Bears should tighten their stranglehold on Indian shares as more doubts emerge about the country's economic growth, while the corruption-scarred fractious ruling coalition gives no hope for breaking the impasse in policymaking.
Corporate earnings are falling as consumer spending took a hit from sharp increases in interest rates, and many companies that have borrowed abroad to fund acquisitions or expansions are facing a heavy burden due to the rupee's slump.
Investments by companies have ground to a halt highlighting the lack of business confidence. Large projects such as the mega power plants which cost billions of dollars to build are staring at a big stumbling block due to lack of coal to feed them.
"Gridlock in policymaking is taking a huge toll on the economy and this is being reflected on the stock market," said a fund manager at a foreign financial institution, who has cut his exposure in Indian shares.
"Everyone knows growth has slowed sharply this year, but the bigger worry India faces is the year ahead could be worse," he said.
Foreign funds outflow
Foreign funds are net sellers of about $500 million (Dh1.836 billion) of Indian stocks this year, a sharp contrast to record net purchases of $29.4 billion in 2010, and this has driven the Sensex to 15,738.70, down 23 per cent since the close of last year.
Christopher Wood, a top strategist at brokerage CLSA, said the Sensex could tumble to 11,000-12,000 if the Eurozone debt crisis imploded and triggered a sell-off. "What is increasingly worrying from a more narrow market perspective is the potential for a reflexive vicious cycle in Indian assets, be it currency, bonds and equities, where negative news builds on itself," he said in a note that downgraded India to "neutral" from "overweight".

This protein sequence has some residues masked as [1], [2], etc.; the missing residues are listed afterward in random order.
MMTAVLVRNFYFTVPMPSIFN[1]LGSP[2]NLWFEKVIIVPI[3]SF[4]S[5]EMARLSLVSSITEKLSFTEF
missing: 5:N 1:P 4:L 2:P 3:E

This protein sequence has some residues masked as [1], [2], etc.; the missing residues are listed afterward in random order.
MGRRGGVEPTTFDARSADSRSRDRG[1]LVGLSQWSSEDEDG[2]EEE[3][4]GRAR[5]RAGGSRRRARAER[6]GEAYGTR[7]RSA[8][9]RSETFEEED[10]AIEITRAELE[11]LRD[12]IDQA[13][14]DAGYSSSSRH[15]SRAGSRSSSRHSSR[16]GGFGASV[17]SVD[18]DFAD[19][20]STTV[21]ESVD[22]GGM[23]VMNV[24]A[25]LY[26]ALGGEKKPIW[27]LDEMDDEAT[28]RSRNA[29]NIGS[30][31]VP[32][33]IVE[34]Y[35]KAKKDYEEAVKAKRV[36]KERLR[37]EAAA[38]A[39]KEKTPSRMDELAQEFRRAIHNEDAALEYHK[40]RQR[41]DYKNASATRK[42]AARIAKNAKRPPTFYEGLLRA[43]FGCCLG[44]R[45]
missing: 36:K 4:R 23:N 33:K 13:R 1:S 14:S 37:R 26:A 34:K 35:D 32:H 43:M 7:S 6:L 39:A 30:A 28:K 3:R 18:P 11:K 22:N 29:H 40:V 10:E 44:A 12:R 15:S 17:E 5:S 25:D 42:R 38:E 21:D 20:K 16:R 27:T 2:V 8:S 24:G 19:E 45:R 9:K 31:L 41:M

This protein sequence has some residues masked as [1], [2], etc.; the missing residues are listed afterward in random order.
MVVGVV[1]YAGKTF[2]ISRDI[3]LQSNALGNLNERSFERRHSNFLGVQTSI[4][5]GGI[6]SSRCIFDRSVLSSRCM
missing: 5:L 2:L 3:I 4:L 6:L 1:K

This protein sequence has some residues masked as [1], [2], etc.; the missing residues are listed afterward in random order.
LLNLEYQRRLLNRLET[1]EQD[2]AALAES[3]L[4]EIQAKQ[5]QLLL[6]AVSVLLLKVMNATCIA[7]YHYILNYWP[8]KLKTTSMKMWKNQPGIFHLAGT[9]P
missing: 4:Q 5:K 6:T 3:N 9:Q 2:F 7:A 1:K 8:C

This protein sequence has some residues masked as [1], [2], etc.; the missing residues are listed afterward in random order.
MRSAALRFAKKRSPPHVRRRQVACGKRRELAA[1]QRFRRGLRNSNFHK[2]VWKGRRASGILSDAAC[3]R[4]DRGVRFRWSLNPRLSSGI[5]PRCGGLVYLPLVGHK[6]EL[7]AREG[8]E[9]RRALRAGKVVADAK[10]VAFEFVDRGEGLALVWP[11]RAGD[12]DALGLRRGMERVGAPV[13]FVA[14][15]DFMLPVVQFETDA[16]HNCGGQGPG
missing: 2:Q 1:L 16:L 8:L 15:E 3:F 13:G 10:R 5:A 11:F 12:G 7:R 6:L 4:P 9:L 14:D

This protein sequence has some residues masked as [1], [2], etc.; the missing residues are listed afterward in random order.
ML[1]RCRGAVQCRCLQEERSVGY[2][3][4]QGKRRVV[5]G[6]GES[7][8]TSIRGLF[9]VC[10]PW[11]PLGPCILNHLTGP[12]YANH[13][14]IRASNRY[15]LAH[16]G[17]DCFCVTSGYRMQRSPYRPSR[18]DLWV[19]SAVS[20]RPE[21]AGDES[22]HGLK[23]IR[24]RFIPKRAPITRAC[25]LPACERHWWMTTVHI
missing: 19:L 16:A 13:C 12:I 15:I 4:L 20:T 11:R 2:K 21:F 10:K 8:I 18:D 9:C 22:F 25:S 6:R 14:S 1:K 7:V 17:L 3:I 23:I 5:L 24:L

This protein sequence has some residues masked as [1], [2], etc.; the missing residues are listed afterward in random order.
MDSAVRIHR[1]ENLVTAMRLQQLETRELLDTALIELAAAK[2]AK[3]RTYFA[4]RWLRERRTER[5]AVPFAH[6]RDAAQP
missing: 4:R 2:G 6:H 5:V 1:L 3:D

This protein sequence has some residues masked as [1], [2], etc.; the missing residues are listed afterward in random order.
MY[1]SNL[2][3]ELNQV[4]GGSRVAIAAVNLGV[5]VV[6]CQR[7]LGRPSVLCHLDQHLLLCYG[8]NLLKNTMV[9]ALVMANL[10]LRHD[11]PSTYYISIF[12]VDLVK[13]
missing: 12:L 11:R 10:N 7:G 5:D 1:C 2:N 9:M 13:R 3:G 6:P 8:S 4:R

"The key risk here is the currency, given the central bank's failure to defend the exchange rate more proactively, given the current global context of acute risk aversion, and given the existing large dollar borrowing by Indian corporates."
CLSA last week slashed its forecast for India's economy growth to 6.7 per cent for 2011-12 from its earlier estimate of 7.3 per cent, saying the government's inability to take policy decisions, high borrowing costs and coalition politics have scared away investors.
"These domestic factors have added to the adverse impact of global headwinds, and have taken a bigger toll on growth," Rajeev Malik, an economist at CLSA, said in a note. Singapore-based Malik said the rupee could tumble to 58 against the US dollar in 2012.
"The RBI's recent measures to check speculation in the currency market and to boost capital inflows will help the rupee but a strong dollar rebound could easily cause Asian currencies, including the rupee, to depreciate significantly," he wrote.
The RBI swung into action after the rupee plunged to a record low of 54.30. Although the rupee has pulled back to around 52.96, the currency has fallen for three weeks in a row and the outlook is bearish.
"As always, the rupee will suffer more as India runs a current account deficit compared to surpluses by other economies," Malik said.